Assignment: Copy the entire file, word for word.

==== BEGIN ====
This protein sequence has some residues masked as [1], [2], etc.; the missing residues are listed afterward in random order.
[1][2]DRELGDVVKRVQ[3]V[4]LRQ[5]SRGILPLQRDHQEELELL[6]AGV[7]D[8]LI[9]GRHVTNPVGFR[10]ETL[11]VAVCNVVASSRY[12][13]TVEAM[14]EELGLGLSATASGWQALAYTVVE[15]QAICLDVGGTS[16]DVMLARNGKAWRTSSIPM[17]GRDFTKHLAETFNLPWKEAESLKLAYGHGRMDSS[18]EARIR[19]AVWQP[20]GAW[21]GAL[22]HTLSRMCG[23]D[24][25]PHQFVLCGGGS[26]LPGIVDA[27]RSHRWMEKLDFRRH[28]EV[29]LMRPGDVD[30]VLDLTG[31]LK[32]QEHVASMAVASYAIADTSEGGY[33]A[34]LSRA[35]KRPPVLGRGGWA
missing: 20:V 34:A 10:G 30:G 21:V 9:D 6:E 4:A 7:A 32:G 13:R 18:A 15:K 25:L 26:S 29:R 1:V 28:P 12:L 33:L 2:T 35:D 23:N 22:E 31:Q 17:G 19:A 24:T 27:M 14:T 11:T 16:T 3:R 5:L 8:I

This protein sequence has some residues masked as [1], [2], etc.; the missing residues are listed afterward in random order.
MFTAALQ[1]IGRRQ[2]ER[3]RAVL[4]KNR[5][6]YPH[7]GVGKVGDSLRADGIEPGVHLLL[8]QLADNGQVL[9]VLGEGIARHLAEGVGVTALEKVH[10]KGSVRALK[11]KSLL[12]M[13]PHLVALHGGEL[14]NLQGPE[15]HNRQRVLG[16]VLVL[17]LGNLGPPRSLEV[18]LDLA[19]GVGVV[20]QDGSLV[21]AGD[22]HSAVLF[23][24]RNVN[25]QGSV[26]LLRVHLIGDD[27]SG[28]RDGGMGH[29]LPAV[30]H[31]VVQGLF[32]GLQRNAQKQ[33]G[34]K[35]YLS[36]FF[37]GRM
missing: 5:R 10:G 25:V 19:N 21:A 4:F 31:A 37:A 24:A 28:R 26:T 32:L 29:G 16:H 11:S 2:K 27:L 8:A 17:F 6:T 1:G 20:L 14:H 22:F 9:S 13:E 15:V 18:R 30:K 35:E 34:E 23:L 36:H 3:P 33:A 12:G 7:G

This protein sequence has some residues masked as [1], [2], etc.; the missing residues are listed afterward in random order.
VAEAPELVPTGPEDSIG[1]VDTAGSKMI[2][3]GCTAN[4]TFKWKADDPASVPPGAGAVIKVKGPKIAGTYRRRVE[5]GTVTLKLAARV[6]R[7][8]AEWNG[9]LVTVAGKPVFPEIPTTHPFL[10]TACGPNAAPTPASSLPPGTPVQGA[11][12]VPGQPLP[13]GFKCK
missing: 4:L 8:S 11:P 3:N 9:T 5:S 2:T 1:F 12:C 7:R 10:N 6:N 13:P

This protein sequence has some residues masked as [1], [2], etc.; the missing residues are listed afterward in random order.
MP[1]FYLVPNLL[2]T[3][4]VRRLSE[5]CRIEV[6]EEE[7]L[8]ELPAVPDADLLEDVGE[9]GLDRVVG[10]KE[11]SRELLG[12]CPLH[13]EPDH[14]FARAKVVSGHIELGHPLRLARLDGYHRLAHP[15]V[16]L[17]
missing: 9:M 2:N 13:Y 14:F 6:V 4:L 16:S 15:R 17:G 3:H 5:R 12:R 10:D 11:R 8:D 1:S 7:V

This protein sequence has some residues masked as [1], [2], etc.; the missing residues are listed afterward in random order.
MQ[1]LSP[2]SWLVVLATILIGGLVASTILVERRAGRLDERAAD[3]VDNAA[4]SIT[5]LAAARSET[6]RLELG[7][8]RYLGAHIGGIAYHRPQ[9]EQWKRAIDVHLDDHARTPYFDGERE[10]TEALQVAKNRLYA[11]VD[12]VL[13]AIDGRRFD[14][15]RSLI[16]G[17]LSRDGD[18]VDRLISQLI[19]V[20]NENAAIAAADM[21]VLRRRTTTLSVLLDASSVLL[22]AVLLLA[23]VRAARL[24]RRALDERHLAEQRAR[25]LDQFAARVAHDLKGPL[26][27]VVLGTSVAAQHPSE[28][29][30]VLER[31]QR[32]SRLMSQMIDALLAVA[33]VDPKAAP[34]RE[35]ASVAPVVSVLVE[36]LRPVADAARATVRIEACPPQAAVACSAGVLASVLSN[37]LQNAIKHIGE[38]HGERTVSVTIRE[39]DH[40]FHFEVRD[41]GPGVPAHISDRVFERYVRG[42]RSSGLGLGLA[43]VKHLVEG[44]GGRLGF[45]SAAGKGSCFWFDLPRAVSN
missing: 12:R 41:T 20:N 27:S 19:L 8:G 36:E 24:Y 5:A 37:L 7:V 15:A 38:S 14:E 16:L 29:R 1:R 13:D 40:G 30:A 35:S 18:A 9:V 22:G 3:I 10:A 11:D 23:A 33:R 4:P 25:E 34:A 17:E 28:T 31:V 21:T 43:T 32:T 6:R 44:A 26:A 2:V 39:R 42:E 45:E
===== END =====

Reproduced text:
This protein sequence has some residues masked as [1], [2], etc.; the missing residues are listed afterward in random order.
[1][2]DRELGDVVKRVQ[3]V[4]LRQ[5]SRGILPLQRDHQEELELL[6]AGV[7]D[8]LI[9]GRHVTNPVGFR[10]ETL[11]VAVCNVVASSRY[12][13]TVEAM[14]EELGLGLSATASGWQALAYTVVE[15]QAICLDVGGTS[16]DVMLARNGKAWRTSSIPM[17]GRDFTKHLAETFNLPWKEAESLKLAYGHGRMDSS[18]EARIR[19]AVWQP[20]GAW[21]GAL[22]HTLSRMCG[23]D[24][25]PHQFVLCGGGS[26]LPGIVDA[27]RSHRWMEKLDFRRH[28]EV[29]LMRPGDVD[30]VLDLTG[31]LK[32]QEHVASMAVASYAIADTSEGGY[33]A[34]LSRA[35]KRPPVLGRGGWA
missing: 20:V 34:A 10:G 30:G 21:V 9:D 6:E 4:A 7:A 32:G 13:R 18:A 15:K 25:L 26:S 29:R 1:V 28:P 12:L 33:L 2:T 35:D 23:N 22:E 31:Q 17:G 19:A 24:T 27:M 14:T 11:T 16:T 3:R 5:L 8:I

This protein sequence has some residues masked as [1], [2], etc.; the missing residues are listed afterward in random order.
MFTAALQ[1]IGRRQ[2]ER[3]RAVL[4]KNR[5][6]YPH[7]GVGKVGDSLRADGIEPGVHLLL[8]QLADNGQVL[9]VLGEGIARHLAEGVGVTALEKVH[10]KGSVRALK[11]KSLL[12]M[13]PHLVALHGGEL[14]NLQGPE[15]HNRQRVLG[16]VLVL[17]LGNLGPPRSLEV[18]LDLA[19]GVGVV[20]QDGSLV[21]AGD[22]HSAVLF[23][24]RNVN[25]QGSV[26]LLRVHLIGDD[27]SG[28]RDGGMGH[29]LPAV[30]H[31]VVQGLF[32]GLQRNAQKQ[33]G[34]K[35]YLS[36]FF[37]GRM
missing: 5:R 10:G 25:V 19:N 21:A 4:F 31:A 37:A 24:A 28:R 26:T 32:L 29:G 16:H 11:S 2:K 27:L 8:A 17:F 6:T 1:G 20:L 14:H 22:F 9:S 13:E 15:V 18:R 30:K 35:E 34:E 23:L 36:H 3:P 33:A 12:G 7:G

This protein sequence has some residues masked as [1], [2], etc.; the missing residues are listed afterward in random order.
VAEAPELVPTGPEDSIG[1]VDTAGSKMI[2][3]GCTAN[4]TFKWKADDPASVPPGAGAVIKVKGPKIAGTYRRRVE[5]GTVTLKLAARV[6]R[7][8]AEWNG[9]LVTVAGKPVFPEIPTTHPFL[10]TACGPNAAPTPASSLPPGTPVQGA[11][12]VPGQPLP[13]GFKCK
missing: 4:L 8:S 11:P 3:N 9:T 5:S 2:T 1:F 12:C 7:R 10:N 6:N 13:P

This protein sequence has some residues masked as [1], [2], etc.; the missing residues are listed afterward in random order.
MP[1]FYLVPNLL[2]T[3][4]VRRLSE[5]CRIEV[6]EEE[7]L[8]ELPAVPDADLLEDVGE[9]GLDRVVG[10]KE[11]SRELLG[12]CPLH[13]EPDH[14]FARAKVVSGHIELGHPLRLARLDGYHRLAHP[15]V[16]L[17]
missing: 9:M 2:N 13:Y 14:F 6:V 4:L 16:S 15:R 17:G 3:H 5:R 12:R 10:D 11:R 8:D 1:S 7:V

This protein sequence has some residues masked as [1], [2], etc.; the missing residues are listed afterward in random order.
MQ[1]LSP[2]SWLVVLATILIGGLVASTILVERRAGRLDERAAD[3]VDNAA[4]SIT[5]LAAARSET[6]RLELG[7][8]RYLGAHIGGIAYHRPQ[9]EQWKRAIDVHLDDHARTPYFDGERE[10]TEALQVAKNRLYA[11]VD[12]VL[13]AIDGRRFD[14][15]RSLI[16]G[17]LSRDGD[18]VDRLISQLI[19]V[20]NENAAIAAADM[21]VLRRRTTTLSVLLDASSVLL[22]AVLLLA[23]VRAARL[24]RRALDERHLAEQRAR[25]LDQFAARVAHDLKGPL[26][27]VVLGTSVAAQHPSE[28][29][30]VLER[31]QR[32]SRLMSQMIDALLAVA[33]VDPKAAP[34]RE[35]ASVAPVVSVLVE[36]LRPVADAARATVRIEACPPQAAVACSAGVLASVLSN[37]LQNAIKHIGE[38]HGERTVSVTIRE[39]DH[40]FHFEVRD[41]GPGVPAHISDRVFERYVRG[42]RSSGLGLGLA[43]VKHLVEG[44]GGRLGF[45]SAAGKGSCFWFDLPRAVSN
missing: 12:R 41:T 20:N 27:S 19:L 8:G 36:E 24:Y 5:A 37:L 7:V 15:A 38:S 14:E 16:L 29:R 1:R 13:D 40:G 30:A 35:S 18:A 9:V 22:G 3:I 10:A 11:D 23:A 33:R 4:P 25:E 34:A 17:E 28:T 31:V 21:T 43:T 32:T 6:R 44:A 26:A 2:V 39:R 42:E 45:E